For the Champions League, the conclusions of the consultations have leaned towards the Swiss model. For the first time, the preliminary stages of the UCL will take the structure of a league phase rather than a group stage. The number of teams participating in the competition will grow from 32 to 36 teams. All 36 teams are guaranteed 8 games, 4 home and 4 away against 8 different opponents, during the league stage. Originally this was proposed as 10 games but this was overruled as it was deemed unreasonable to expect such a high volume of games to take place and it has been reduced to just 8. This differs from the traditional group stage which involves a draw for clubs to be placed into groups of 4 followed by 6 fixtures against the three other teams in the group, an away and a return fixture.
Once the league phase has concluded, the top 8 teams will automatically qualify for the knockout stages whilst the teams that finish between the ranks of 9th and 24th will compete in a two legged play off process for the final 8 places in the last 16. The format will be the same in the Europa League with 8 league games and 36 teams whilst the Europa Conference League will only consist of 6 games in the league stage and 34 teams. However, despite some concerns previously, UEFA have confirmed that all matches apart from the UCL final will occur on weekdays as they historically have done and will not interfere with domestic league schedules.
Importantly for the Champions League, the new structure widens the outreach of the competition by opening up four additional spaces in its increase from 32 to 36 teams. These four teams will be decided based upon three distinct criteria:
- One spot for the club that finishes third in the top division of the nation that is ranked in fifth position in the National Association rankings. This could possibly be between Ligue. 1 or the Portuguese Primeira Liga.
- Another place for the domestic champion of another qualifying country via the Champions path qualifying process.
- Two additional positions for the clubs that are part of the two countries that perform best collectively over the previous season. This is calculated by dividing the total number of points for a team in a league by the number of participating clubs. If this rule was to be in place this season, the two clubs would have been admitted from Holland and from England, from the next position outside of the originally allocated Champions League places. The second significant difference is the abolishment of two-legged semi-finals.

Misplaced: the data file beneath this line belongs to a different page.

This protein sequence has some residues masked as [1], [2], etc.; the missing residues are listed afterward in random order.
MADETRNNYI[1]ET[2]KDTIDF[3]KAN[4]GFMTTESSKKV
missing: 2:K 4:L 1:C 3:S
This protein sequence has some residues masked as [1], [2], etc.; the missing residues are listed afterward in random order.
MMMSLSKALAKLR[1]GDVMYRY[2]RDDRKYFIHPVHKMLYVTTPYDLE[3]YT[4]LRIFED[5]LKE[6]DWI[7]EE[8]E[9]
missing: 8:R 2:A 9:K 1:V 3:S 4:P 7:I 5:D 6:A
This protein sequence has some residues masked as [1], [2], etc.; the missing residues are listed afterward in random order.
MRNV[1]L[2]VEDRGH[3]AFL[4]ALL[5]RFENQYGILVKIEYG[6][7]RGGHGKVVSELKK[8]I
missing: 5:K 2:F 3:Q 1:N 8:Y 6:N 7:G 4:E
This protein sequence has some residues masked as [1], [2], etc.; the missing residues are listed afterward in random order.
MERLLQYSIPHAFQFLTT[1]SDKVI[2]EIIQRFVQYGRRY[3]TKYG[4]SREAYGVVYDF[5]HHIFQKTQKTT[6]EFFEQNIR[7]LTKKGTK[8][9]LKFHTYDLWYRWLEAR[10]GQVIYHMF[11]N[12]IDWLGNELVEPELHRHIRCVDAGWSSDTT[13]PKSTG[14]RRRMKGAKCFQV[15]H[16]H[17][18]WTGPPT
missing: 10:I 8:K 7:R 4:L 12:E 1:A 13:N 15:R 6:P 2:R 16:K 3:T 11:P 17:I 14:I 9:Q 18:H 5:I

This will now be replaced by a single fixture to decide who progresses into the final. This was an idea that materialised following the COVID-19 pandemic and lockdown which prevented fans and players from travelling abroad. Whilst the rest of the knockout stages will continue to adopt a two-legged format, the semi-finals are now set to be decided based upon one match played at a neutral venue, with the final taking place the following week at the same venue. The aim of this is to reduce the volume of travelling supporters across a more widespread period of time and to different locations.
There will be several substantial impacts that a single-legged semi-final will have on the UCL, some arguably positive and others that will be of detriment to the competition. For broadcasters and for fans, the new change will mean there are less high quality matches to watch. Furthermore, the historical tradition of fans travelling around Europe to follow their team across the continent in the semi-final of the biggest competition available to them is one that is treasured by many and will be missed as a result of the loss of an away leg in the semi-finals. For clubs and cities, this also means a significant loss of matchday revenue and tourism to the home club’s city, damaging the financial benefits of a club reaching the semi-final.
An argument in response to this is that the increased volume of games during the preliminary league stage will counteract the losses made at the semi-final phase. However, arguably it is far more attractive to broadcast games of higher quality and at a more critical period of a competition such as the semifinal. Broadcasters will continue to lose out on being able to show higher numbers of higher standard games.
One outcome that may be seen as a result of one-legged semi-finals is an increased unpredictability of which clubs make the final. This may be seen as enhancing the uncertainty of competition and lessening the advantage to major clubs. For example, it is more likely for an underdog to overcome a European giant in a one-off game rather than having to consistently produce an aggregate victory over two legs. An increased number of upsets and uncertainty could act to benefit the attractiveness and diversity of the competition. However, for broadcasters and for commercial opportunities this may have a negative consequence in that their top earners and attractions to viewers such as Real Madrid, may miss out on a final due to a one-off upset. The worry is that this might also be seen as undermining the historic tradition of the competition as a fair assessment of the best clubs on the European continent.